July 2019 marked one year since New York State’s mandate of mental health education among K-12 students. The mandate was the first in the country and was designed with the hope that education would create an environment of mental health awareness. The requirement recognized the fact that mental well-being is just as important as physical health. It came amongst research demonstrating an alarming increase in rates of depression, anxiety, and suicide among American teens.
Is it Working?
While it may be too soon to tell the impact this education is really having on students, school districts believe it’s helping. The quality of mental health education depends on the individual school districts. The mandate does not specify the manner in which the education should be administered and doesn’t dictate a curriculum. School districts have quite a bit of latitude when deciding the programs they put in place.
The downside of this lack of uniformity is that some programs work, and some don't. Students in districts where the program doesn't work are unfortunately not experiencing the full benefit of well-developed mental health education. Some school districts have developed peer mentoring and advocacy programs. Others, such as the Niagara Fallsschool district have chosen to implement mental health education by increasing extracurricular programs for students. This in stark contrast to many school districts who have simply added mental health education as a subject that is discussed in one day in health class.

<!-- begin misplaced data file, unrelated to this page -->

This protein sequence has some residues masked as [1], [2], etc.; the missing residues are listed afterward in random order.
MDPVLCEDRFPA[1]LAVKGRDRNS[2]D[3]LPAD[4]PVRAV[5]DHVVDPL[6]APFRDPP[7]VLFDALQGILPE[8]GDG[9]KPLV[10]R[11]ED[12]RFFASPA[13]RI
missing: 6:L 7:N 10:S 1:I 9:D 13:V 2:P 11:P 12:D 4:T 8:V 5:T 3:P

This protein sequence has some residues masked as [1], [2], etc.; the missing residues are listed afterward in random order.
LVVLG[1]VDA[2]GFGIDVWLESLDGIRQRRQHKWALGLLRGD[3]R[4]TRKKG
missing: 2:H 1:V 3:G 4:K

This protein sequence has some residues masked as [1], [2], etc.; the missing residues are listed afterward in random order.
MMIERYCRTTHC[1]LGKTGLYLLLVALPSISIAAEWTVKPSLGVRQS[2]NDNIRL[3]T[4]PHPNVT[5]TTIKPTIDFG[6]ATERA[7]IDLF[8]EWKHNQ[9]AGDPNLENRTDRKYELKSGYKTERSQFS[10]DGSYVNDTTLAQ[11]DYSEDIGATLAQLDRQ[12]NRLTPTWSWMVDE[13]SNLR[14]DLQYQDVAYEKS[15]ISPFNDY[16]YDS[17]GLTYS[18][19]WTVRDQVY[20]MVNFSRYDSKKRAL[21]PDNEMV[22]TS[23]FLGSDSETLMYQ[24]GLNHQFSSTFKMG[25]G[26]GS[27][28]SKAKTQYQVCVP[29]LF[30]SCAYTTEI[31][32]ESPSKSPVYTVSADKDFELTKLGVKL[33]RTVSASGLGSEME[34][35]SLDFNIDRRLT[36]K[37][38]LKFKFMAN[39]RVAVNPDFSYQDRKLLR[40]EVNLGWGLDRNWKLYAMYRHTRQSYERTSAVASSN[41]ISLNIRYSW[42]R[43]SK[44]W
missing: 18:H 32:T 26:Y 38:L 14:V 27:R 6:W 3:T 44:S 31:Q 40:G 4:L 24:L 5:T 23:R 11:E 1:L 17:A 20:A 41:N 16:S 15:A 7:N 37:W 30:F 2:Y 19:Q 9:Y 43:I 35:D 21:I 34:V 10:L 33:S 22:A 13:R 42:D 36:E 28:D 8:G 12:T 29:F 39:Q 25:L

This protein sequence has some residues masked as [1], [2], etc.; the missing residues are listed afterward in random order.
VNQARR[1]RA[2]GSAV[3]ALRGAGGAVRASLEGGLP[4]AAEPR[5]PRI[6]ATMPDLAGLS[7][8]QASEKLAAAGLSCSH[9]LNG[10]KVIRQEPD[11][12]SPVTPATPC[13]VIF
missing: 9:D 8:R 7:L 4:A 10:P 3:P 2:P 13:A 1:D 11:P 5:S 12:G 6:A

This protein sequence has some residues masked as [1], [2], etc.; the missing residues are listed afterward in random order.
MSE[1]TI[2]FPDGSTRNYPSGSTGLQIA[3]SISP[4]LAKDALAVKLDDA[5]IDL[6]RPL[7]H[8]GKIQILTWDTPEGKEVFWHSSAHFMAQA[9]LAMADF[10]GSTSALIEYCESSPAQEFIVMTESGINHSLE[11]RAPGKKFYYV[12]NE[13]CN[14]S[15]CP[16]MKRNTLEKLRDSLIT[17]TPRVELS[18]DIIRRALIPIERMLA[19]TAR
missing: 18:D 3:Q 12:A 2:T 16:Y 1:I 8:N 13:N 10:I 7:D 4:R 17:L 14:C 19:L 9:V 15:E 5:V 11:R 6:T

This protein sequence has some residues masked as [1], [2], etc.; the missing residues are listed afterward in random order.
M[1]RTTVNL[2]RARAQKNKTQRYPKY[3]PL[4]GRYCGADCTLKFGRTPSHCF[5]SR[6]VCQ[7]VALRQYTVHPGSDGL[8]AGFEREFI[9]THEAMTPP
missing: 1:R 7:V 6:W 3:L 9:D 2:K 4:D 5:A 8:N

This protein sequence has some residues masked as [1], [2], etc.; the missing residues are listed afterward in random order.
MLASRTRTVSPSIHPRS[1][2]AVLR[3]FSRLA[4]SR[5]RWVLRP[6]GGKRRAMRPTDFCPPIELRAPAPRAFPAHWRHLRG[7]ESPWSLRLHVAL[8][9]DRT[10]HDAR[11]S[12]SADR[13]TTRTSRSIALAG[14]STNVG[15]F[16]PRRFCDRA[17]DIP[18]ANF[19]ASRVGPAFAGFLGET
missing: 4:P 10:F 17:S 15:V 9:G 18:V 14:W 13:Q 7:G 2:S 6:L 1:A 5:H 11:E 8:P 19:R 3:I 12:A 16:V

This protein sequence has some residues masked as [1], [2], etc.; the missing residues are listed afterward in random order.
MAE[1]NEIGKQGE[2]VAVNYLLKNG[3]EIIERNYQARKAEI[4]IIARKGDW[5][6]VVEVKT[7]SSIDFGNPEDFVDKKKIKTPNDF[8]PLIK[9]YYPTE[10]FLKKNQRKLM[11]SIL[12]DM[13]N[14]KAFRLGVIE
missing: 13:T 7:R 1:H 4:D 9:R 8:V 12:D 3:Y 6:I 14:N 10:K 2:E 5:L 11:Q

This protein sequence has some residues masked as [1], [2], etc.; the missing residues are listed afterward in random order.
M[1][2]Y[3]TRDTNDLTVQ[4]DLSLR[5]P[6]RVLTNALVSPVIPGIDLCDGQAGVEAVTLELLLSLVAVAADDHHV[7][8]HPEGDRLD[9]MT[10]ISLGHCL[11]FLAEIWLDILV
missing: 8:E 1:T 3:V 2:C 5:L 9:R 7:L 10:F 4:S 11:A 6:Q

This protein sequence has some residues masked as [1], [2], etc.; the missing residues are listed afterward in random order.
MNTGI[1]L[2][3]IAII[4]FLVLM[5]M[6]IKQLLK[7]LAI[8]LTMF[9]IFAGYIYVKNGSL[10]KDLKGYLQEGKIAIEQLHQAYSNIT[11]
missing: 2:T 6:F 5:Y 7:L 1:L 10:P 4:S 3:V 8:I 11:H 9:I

The State hoped that the addition of mental health education in the school would lead to the development of an environment of support. The State envisioned peer support groups, peer advocacy, and greater mental health awareness as part of the program. It is clear that this type of education is necessary. Most mental illnesses develop during the teen years, and early intervention and treatment can lead to better outcomes. If a teen with a mental health problem is recognized early through the environment created by a mental health education program, then future issues can be properly addressed.
If you or a loved one has a mental disability and has been arrested or convicted of a crime, you need an experienced criminal defense attorney on your side. Elizabeth Kelley specializes in representing individuals with mental disabilities. To schedule a consultation call (509) 991-7058.
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